In a series of 416 women with congenital heart disease seen in the Royal Brompton National Heart and Lung Hospital, London, and the Hospital Giovanni Bosco, Torino, Italy, there were 822 pregnancies. The outcomes of 96 pregnancies in 44 patients with cyanotic congenital heart disease were studied. Patients with the Eisenmenger reaction were excluded. Patients were divided arbitrarily into groups according to the type of maternal congenital cardiac anomaly, and factors influencing maternal and fetal outcome were evaluated. The incidence of maternal cardiovascular complications was high (32%), with one death from endocarditis 2 months after delivery. Forty-one (43%) of 96 pregnancies resulted in a live birth; 15 (37%) were premature. Mean weight of full-term infants was 2575 g. Univariate analysis suggested that maternal disease, Ability Index, hemoglobin, and arterial oxygen saturation before the pregnancy were factors that discriminated between successful and unsuccessful fetal outcome, with hemoglobin and arterial oxygen saturation being the most important predictors. Women with cyanotic congenital heart disease can go through pregnancy with a low risk to themselves, with frequent treatable complications, but there is a high incidence of miscarriage, premature births, and low birth weights. An incidence of congenital heart disease in the fetus of 4.9% (2 of 41 live births) is higher than that found in the normal population.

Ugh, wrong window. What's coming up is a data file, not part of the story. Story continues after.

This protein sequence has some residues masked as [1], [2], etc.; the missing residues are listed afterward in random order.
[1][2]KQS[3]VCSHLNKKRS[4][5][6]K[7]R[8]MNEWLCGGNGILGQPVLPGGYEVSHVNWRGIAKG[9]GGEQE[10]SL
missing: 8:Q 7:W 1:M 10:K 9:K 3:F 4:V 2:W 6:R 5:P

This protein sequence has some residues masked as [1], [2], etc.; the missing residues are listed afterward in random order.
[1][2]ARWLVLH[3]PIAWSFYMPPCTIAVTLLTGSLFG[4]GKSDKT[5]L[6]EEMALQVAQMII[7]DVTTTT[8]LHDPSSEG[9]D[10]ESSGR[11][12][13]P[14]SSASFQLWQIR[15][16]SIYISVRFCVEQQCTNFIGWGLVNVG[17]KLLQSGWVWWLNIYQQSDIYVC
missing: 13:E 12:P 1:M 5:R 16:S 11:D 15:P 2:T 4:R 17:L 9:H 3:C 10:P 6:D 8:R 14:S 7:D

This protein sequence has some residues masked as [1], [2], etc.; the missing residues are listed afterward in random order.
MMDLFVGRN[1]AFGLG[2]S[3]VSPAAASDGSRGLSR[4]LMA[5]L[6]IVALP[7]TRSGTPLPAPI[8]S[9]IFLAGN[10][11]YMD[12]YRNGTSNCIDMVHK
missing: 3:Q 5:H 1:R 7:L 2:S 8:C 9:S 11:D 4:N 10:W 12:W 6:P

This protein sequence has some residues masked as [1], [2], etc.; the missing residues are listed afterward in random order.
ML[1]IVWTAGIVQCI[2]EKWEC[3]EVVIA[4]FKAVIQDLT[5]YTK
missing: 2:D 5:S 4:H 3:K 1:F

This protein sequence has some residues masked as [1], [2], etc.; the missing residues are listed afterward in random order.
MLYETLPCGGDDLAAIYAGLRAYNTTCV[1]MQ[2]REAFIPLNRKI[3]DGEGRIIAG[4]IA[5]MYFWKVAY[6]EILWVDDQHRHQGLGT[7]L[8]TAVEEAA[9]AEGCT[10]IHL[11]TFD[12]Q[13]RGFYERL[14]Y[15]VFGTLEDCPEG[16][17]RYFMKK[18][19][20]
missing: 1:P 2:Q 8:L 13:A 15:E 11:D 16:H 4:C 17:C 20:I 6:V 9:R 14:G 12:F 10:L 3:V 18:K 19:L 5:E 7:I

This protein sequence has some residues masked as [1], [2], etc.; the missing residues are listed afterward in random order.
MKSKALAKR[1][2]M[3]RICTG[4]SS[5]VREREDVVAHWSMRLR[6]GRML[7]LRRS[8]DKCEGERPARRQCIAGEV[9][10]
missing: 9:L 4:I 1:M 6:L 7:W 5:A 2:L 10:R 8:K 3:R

|Number of pages||4|
|Publication status||Published - Jun 1994|
- congenital heart disease
ASJC Scopus subject areas
- Cardiology and Cardiovascular Medicine